Thursday, August 03, 2006

The U.S. Nuclear Renaissance: Forgings Now!

On Tuesday, I wrote about a nuclear fabrication shop in Indiana. Today, there was an equally exciting press release from UniStar Nuclear:

UniStar Companies First to Procure Components for First Potential Nuclear Power Plant in Nearly Three Decades

Constellation Energy ... and AREVA today announced that through their jointly developed UniStar business model they have entered into agreements to procure the long lead materials necessary to construct the first potential U.S. nuclear power plant of a planned U.S EPR fleet. Of the several U.S. companies considering the construction of new nuclear plants, Constellation Energy and AREVA, through the UniStar business model, are the first to procure the necessary raw materials.

This procurement includes 44 heavy forgings for a planned U.S. Evolutionary Power Reactor (EPR) to be supplied by AREVA. The forgings - needed for the reactor pressure vessel and steam generators - will be produced at international facilities. The completed forgings will be manufactured into final components at BWX Technologies' (BWXT) facility in Mount Vernon, Ind., or AREVA's facility in Chalon-St. Marcel.
(My guess is that the "international facilities" that will produce the forgings are at Japan Steel Works.)

My initial reaction this news was that these guys have a lot of guts. After all, they don't have an early site permit, and the design certification papers for the EPR have not been submitted to the NRC yet. One of my coworkers noted, however, that it might not be as big a risk as you would think. After all, there is an EPR under construction in Finland, and one is in the works for France. If nuclear licensing proves too cumbersome in the U.S., UniStar can probably sell the forgings in Europe, maybe even at a profit. A standardized design and a global market can be handy.

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pgunter said...

It is becoming ever more obvious that this so-called "renaissance" is more part ruse than part pipe dream. An agreement to forge materials that can be used in other industries demonstrates little more than that.

David Bradish said...

Call it what you will. You're going to see many more utilities ordering parts way in advance over the next few years.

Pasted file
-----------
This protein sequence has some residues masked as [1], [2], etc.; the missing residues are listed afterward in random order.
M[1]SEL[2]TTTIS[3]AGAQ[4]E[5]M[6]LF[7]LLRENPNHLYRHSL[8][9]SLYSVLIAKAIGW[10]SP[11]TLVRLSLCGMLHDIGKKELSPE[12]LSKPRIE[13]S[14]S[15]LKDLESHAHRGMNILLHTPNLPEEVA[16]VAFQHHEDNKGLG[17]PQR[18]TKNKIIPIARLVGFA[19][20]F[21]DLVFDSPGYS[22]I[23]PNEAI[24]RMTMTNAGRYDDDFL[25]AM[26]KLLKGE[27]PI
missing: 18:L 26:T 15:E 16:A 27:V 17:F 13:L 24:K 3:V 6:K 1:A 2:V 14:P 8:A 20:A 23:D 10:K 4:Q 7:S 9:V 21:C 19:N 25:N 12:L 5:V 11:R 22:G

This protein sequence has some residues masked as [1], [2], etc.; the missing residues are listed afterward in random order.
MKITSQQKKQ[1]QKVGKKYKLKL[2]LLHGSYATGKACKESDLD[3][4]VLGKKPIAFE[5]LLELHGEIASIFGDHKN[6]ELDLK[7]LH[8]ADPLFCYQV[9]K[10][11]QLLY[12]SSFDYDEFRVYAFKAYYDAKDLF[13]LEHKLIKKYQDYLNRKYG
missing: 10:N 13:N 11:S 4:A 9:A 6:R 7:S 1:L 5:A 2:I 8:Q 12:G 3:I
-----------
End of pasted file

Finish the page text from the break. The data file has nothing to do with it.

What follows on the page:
KenG said...

A minor clarification. These forgings could be used in "other countries" not "other industries". These would still be uniquely nuclear components and do represent an investment in the future of the nuclear industry.

pgunter said...

In fact, new designs are proposed with the use of less "nuclear grade" parts for a host of safety systems and instead rely upon "commercial grade" parts.

That means less quality control and assurance. This all comes out as the "solution" to the nuclear industry's decades old problem of substand and counterfeit parts for safety related systems and components.

A not so minor point and trade off of safety for cost.

Stewart Peterson said...

Safety does not equal reliability.

The current 90%+ capacity factors are a problem, not an advantage, because no power plant reasonably needs more than about 75%. These designs rely not on the parts being reliable, but on the laws of physics. Using commercial-grade components will reduce costs, and that's it.

Unless, Mr. Gunter, little green aliens come down from the planet Zorkon with an anti-gravity beam. Would you like that to be a design-basis accident?
Furthermore, what's so magical about a steam system that happens to be connected to a nuclear heat source? Or, for that matter, an electrical system that happens to be at a nuclear power plant? They're steam systems and electrical systems, nothing more, and need nothing special--especially given these plants' passive safety.